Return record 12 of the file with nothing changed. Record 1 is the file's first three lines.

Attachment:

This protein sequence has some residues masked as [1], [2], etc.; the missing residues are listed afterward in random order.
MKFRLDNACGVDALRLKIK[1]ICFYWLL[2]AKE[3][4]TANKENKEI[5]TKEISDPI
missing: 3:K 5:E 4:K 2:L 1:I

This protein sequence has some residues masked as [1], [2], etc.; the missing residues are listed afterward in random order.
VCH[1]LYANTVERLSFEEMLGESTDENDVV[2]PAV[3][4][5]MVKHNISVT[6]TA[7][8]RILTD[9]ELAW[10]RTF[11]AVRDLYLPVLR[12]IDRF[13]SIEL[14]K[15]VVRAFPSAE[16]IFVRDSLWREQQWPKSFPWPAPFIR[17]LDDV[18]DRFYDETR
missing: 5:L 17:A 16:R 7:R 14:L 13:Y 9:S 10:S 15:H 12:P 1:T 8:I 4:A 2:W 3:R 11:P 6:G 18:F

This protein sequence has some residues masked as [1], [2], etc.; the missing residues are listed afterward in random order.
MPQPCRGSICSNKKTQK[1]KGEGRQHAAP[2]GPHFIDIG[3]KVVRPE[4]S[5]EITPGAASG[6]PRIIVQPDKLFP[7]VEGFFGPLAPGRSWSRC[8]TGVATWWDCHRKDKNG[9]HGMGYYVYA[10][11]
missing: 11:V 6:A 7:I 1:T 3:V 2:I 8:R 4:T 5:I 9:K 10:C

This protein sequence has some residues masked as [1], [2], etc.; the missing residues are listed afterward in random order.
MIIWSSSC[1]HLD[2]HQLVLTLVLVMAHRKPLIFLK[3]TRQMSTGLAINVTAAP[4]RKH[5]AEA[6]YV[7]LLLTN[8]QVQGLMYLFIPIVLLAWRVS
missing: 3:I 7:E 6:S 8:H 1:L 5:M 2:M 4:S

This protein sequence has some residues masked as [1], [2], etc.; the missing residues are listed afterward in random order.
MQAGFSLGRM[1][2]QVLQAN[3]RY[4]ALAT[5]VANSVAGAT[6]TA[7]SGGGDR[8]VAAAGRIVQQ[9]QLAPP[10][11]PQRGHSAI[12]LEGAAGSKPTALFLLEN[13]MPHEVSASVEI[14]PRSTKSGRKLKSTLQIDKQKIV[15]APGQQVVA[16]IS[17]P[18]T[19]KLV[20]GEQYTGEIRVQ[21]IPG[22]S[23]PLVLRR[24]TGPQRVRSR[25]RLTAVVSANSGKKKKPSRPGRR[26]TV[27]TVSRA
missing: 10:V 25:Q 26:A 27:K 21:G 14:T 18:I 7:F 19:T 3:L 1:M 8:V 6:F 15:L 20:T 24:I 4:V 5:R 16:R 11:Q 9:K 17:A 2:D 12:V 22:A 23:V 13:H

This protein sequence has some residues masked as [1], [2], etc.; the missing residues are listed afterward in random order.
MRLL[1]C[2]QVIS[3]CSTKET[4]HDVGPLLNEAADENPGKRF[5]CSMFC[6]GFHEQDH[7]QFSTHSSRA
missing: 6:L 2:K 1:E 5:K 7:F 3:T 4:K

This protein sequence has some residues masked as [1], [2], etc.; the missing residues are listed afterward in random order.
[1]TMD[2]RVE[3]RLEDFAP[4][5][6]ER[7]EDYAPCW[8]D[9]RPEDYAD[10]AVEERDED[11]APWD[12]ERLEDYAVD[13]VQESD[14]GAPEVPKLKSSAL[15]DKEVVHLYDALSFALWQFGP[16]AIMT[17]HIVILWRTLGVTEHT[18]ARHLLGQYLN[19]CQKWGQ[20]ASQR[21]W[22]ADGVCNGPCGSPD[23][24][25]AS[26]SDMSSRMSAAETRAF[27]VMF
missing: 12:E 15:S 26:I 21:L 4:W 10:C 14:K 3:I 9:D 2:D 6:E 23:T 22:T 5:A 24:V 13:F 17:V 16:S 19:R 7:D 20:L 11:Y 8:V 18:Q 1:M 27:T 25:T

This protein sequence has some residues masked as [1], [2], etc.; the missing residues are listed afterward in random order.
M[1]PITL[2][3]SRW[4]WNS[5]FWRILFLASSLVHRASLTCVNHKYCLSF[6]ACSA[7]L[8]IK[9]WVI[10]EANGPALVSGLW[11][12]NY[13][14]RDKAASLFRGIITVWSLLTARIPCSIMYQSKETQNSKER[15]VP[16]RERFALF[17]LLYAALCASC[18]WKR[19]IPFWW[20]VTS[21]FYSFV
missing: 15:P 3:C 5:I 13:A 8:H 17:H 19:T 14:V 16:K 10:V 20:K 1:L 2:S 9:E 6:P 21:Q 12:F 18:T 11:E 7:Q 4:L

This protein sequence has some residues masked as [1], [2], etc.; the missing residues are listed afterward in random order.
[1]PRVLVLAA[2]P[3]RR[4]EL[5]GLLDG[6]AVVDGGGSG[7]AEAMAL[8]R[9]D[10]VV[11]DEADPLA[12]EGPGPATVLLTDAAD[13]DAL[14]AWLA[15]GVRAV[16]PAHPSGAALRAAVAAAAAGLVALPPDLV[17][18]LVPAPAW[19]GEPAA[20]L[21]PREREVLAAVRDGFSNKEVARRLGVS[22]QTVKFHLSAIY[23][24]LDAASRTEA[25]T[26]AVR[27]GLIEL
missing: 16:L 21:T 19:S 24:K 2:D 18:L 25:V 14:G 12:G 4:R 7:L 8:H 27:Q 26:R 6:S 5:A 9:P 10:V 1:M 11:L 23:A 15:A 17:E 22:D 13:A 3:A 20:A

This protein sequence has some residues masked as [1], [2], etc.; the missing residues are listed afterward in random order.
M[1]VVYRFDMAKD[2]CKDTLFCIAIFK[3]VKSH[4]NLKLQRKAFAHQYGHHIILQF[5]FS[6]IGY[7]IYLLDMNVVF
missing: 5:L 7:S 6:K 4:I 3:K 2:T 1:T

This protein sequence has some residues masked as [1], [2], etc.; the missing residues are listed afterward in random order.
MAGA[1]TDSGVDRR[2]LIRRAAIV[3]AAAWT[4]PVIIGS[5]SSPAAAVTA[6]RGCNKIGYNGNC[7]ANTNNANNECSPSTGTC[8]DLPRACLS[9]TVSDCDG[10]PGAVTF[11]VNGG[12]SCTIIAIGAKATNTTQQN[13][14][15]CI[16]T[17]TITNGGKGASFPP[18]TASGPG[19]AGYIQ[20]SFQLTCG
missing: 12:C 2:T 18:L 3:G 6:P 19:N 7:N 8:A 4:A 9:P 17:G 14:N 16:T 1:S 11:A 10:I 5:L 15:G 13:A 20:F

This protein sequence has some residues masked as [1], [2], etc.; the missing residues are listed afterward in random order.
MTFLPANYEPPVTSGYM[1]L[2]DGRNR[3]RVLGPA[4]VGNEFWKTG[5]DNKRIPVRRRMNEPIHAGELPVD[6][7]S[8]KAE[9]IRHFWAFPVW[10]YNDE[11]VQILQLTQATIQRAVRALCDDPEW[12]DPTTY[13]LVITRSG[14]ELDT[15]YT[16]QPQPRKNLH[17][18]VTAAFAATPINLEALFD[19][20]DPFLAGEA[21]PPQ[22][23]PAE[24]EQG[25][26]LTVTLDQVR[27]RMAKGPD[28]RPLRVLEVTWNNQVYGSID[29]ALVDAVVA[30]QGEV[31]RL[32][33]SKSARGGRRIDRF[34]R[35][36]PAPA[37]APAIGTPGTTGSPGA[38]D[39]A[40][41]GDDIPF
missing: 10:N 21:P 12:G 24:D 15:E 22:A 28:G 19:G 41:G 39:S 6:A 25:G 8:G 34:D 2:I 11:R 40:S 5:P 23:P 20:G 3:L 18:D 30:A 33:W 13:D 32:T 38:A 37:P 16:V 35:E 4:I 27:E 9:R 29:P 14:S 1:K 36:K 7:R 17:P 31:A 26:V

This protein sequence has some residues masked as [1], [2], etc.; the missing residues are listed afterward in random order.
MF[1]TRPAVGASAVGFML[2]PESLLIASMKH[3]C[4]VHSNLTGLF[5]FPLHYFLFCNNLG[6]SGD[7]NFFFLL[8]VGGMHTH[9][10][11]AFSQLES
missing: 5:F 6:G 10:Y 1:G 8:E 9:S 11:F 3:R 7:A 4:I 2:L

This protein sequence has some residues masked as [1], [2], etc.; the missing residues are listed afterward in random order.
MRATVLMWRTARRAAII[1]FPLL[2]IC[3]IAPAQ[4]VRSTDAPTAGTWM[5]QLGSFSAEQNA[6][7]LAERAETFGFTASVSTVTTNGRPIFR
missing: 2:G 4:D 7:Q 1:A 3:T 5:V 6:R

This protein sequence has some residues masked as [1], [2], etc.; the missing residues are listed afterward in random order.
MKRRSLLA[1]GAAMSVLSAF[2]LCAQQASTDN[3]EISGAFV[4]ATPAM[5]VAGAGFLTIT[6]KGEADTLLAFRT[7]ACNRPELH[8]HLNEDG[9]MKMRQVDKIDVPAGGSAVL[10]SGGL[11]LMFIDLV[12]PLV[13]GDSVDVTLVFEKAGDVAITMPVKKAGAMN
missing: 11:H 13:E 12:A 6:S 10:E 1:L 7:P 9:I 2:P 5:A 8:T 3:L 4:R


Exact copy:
This protein sequence has some residues masked as [1], [2], etc.; the missing residues are listed afterward in random order.
MTFLPANYEPPVTSGYM[1]L[2]DGRNR[3]RVLGPA[4]VGNEFWKTG[5]DNKRIPVRRRMNEPIHAGELPVD[6][7]S[8]KAE[9]IRHFWAFPVW[10]YNDE[11]VQILQLTQATIQRAVRALCDDPEW[12]DPTTY[13]LVITRSG[14]ELDT[15]YT[16]QPQPRKNLH[17][18]VTAAFAATPINLEALFD[19][20]DPFLAGEA[21]PPQ[22][23]PAE[24]EQG[25][26]LTVTLDQVR[27]RMAKGPD[28]RPLRVLEVTWNNQVYGSID[29]ALVDAVVA[30]QGEV[31]RL[32][33]SKSARGGRRIDRF[34]R[35][36]PAPA[37]APAIGTPGTTGSPGA[38]D[39]A[40][41]GDDIPF
missing: 10:N 21:P 12:G 24:D 15:E 22:A 28:G 19:G 41:G 39:S 6:A 25:G 8:G 34:D 2:I 11:R 40:S 5:P 23:P 20:G 3:L 18:D 30:A 33:W 13:D 32:T 38:A 37:P 16:V 35:E 4:I 27:E 9:R 29:P 14:S 1:K 36:K 7:R 17:P 31:A 26:V